From the Wise Marketer Staff
New research from Australia confirms what UK, US and other global marketers are experiencing - Millennials are more likely to ditch a brand due to a public scandal than any other age group. A recent brand loyalty survey by digital messaging company LivePerson found that Millennial Aussies are also far less likely to voice feedback to the company about their complaints. About half of 18- to 24-year-olds who are displeased with a company choose to stop shopping with the brand or not tell them at all. Only one in 10 would pick up the phone and call the company, with most taking the option of a silent protest leaving companies in the dark about their reasons to switch. These silent protests are not silent at all once the virally connected, dissatisfied consumer takes to social media where it’s a lot easier to be vocal, warn friends and even reach a wider demographic. As for the public scandal incident, the youngest cohort was also most likely to ditch a preferred brand - with one in five prepared to boycott, compared to one in 10 overall.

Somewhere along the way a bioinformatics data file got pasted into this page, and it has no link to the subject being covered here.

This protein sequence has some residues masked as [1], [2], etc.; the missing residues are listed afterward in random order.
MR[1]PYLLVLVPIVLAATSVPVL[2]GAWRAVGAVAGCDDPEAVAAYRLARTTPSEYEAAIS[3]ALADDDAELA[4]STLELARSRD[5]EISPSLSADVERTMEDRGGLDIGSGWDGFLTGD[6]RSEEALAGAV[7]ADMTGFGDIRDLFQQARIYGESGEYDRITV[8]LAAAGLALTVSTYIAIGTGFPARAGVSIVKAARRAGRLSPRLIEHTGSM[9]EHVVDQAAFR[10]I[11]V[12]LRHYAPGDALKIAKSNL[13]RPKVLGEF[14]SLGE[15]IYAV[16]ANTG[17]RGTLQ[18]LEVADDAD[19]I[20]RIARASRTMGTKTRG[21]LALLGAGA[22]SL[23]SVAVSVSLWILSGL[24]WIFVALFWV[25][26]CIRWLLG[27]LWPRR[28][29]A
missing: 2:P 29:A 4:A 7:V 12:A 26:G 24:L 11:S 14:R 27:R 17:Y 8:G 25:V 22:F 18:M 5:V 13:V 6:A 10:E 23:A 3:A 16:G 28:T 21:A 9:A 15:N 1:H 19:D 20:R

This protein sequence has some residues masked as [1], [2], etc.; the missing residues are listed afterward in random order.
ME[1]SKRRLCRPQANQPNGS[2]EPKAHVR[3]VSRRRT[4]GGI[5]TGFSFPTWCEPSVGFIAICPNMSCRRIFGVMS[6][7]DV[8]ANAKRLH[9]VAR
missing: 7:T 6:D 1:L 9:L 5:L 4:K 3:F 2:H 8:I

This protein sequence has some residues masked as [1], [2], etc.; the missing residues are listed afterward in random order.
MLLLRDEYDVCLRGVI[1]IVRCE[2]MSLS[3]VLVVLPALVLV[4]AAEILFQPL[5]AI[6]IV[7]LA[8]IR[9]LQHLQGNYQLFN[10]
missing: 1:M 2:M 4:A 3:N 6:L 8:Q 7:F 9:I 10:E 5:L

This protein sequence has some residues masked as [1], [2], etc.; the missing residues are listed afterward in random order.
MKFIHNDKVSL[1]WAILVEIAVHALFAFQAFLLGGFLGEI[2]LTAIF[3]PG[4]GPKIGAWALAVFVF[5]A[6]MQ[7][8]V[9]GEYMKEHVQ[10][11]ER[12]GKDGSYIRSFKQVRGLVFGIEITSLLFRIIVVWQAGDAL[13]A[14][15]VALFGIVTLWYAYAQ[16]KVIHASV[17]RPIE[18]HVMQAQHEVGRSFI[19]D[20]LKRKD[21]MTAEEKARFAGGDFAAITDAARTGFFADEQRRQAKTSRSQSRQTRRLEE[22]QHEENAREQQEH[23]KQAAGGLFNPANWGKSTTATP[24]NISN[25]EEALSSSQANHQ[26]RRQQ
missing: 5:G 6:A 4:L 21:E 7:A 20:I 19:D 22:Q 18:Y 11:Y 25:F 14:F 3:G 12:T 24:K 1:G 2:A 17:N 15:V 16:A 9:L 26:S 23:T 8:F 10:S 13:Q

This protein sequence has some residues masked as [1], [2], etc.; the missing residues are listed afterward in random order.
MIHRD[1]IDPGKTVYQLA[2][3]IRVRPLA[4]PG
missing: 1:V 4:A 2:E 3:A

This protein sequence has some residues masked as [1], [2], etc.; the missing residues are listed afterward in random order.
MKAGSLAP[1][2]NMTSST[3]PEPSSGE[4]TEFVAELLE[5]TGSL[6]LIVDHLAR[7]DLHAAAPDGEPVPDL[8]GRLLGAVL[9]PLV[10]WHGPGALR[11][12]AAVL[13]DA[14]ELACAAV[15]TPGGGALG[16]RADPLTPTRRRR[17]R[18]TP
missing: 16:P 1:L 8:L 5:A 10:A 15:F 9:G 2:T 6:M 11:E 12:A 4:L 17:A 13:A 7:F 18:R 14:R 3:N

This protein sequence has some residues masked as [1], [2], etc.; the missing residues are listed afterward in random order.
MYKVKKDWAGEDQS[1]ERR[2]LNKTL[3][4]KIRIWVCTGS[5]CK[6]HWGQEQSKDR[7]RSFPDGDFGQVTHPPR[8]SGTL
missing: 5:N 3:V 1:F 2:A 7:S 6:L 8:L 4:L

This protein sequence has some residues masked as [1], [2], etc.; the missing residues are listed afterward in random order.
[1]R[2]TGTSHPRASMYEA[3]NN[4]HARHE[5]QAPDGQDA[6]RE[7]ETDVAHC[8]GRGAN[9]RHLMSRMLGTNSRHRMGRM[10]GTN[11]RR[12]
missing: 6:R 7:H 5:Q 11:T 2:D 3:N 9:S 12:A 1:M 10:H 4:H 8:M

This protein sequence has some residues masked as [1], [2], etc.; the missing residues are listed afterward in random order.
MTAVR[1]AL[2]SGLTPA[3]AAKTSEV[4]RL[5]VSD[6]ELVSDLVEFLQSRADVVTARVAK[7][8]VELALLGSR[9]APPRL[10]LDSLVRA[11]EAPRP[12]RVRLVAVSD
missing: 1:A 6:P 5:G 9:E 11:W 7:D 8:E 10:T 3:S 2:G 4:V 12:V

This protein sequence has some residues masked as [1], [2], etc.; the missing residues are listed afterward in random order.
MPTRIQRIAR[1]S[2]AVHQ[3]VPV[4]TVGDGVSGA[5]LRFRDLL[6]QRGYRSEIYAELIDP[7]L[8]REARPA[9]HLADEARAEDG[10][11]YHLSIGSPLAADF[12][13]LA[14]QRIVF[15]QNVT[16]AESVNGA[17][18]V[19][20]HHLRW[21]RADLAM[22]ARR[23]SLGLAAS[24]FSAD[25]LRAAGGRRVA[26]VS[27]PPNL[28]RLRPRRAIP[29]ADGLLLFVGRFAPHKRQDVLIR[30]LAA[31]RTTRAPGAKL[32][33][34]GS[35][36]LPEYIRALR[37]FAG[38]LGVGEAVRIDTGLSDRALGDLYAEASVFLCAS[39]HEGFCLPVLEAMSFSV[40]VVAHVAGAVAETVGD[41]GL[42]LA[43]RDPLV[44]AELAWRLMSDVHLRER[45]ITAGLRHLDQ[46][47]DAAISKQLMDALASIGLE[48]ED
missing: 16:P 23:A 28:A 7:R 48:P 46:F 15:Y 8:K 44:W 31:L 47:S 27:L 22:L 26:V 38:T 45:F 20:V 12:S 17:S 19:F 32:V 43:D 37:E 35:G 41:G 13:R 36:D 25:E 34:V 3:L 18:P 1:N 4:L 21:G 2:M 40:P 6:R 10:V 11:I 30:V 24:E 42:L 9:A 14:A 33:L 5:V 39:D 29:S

By contrast, LivePerson reports that a third of the oldest cohort surveyed, those 65 plus, would call with negative feedback.
Overall, young Australians are less loyal to brands with lower tolerance for poor service and quality, LivePerson regional vice president Andrew Cannington said. “The reality is, younger people have grown up in a world of improved convenience and heightened expectations but they are time-poor and once they’ve determined a brand is not worth their time, end of story.”
They also have a tech enabled, always on, networked, mobile landscape to wreak havoc on any brand who crosses them.